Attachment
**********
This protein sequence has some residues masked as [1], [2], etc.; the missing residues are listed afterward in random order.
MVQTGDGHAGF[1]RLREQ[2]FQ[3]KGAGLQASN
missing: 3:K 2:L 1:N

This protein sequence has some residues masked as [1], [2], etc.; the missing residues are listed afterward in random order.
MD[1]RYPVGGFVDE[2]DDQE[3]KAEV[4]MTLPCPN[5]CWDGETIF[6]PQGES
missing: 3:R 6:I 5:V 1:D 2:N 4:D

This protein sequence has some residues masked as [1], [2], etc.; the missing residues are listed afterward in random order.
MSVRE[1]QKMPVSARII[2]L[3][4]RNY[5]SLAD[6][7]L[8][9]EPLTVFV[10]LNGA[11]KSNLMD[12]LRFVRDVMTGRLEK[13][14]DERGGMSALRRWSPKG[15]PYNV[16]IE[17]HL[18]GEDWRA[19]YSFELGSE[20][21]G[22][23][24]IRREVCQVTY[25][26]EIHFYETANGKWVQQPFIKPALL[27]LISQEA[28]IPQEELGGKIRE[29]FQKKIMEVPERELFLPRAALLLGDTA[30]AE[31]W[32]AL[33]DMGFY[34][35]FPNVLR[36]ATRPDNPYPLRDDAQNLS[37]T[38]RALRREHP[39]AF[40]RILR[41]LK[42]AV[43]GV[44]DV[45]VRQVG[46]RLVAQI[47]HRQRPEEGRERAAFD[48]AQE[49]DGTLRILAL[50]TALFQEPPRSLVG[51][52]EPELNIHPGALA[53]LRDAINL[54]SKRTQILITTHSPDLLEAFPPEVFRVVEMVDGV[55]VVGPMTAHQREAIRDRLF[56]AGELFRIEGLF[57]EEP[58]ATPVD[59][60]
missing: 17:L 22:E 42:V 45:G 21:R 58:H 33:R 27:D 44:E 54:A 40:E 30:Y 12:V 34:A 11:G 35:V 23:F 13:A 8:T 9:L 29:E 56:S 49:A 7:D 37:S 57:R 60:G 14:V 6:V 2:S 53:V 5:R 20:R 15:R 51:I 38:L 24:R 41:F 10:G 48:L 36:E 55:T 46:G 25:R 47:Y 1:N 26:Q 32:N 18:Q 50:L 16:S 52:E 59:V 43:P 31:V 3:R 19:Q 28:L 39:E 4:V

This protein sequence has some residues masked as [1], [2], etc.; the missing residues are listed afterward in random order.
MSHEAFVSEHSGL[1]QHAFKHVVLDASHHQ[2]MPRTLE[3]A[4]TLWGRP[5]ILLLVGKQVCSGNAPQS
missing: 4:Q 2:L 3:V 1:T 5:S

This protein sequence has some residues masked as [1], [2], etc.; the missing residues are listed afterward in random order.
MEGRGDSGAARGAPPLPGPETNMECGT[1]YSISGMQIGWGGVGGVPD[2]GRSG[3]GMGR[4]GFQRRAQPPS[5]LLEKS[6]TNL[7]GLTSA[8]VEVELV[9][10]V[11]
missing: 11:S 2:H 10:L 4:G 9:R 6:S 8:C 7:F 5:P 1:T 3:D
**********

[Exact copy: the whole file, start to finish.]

This protein sequence has some residues masked as [1], [2], etc.; the missing residues are listed afterward in random order.
MVQTGDGHAGF[1]RLREQ[2]FQ[3]KGAGLQASN
missing: 3:K 2:L 1:N

This protein sequence has some residues masked as [1], [2], etc.; the missing residues are listed afterward in random order.
MD[1]RYPVGGFVDE[2]DDQE[3]KAEV[4]MTLPCPN[5]CWDGETIF[6]PQGES
missing: 3:R 6:I 5:V 1:D 2:N 4:D

This protein sequence has some residues masked as [1], [2], etc.; the missing residues are listed afterward in random order.
MSVRE[1]QKMPVSARII[2]L[3][4]RNY[5]SLAD[6][7]L[8][9]EPLTVFV[10]LNGA[11]KSNLMD[12]LRFVRDVMTGRLEK[13][14]DERGGMSALRRWSPKG[15]PYNV[16]IE[17]HL[18]GEDWRA[19]YSFELGSE[20][21]G[22][23][24]IRREVCQVTY[25][26]EIHFYETANGKWVQQPFIKPALL[27]LISQEA[28]IPQEELGGKIRE[29]FQKKIMEVPERELFLPRAALLLGDTA[30]AE[31]W[32]AL[33]DMGFY[34][35]FPNVLR[36]ATRPDNPYPLRDDAQNLS[37]T[38]RALRREHP[39]AF[40]RILR[41]LK[42]AV[43]GV[44]DV[45]VRQVG[46]RLVAQI[47]HRQRPEEGRERAAFD[48]AQE[49]DGTLRILAL[50]TALFQEPPRSLVG[51][52]EPELNIHPGALA[53]LRDAINL[54]SKRTQILITTHSPDLLEAFPPEVFRVVEMVDGV[55]VVGPMTAHQREAIRDRLF[56]AGELFRIEGLF[57]EEP[58]ATPVD[59][60]
missing: 17:L 22:E 42:V 45:G 21:R 58:H 33:R 27:D 44:E 54:A 40:E 30:Y 12:V 34:A 11:G 35:V 23:F 13:A 8:T 9:L 29:E 56:S 49:A 7:D 37:S 57:R 60:G 14:V 6:V 2:S 53:V 5:R 20:R 15:R 51:I 38:L 24:R 41:F 10:G 48:L 36:E 55:T 46:G 25:R 47:Y 1:N 26:Q 32:N 18:Q 50:L 16:S 52:E 59:V 43:P 31:V 3:R 19:Q 28:L 39:E 4:V

This protein sequence has some residues masked as [1], [2], etc.; the missing residues are listed afterward in random order.
MSHEAFVSEHSGL[1]QHAFKHVVLDASHHQ[2]MPRTLE[3]A[4]TLWGRP[5]ILLLVGKQVCSGNAPQS
missing: 4:Q 2:L 3:V 1:T 5:S

This protein sequence has some residues masked as [1], [2], etc.; the missing residues are listed afterward in random order.
MEGRGDSGAARGAPPLPGPETNMECGT[1]YSISGMQIGWGGVGGVPD[2]GRSG[3]GMGR[4]GFQRRAQPPS[5]LLEKS[6]TNL[7]GLTSA[8]VEVELV[9][10]V[11]
missing: 11:S 2:H 10:L 4:G 9:R 6:S 8:C 7:F 5:P 1:T 3:D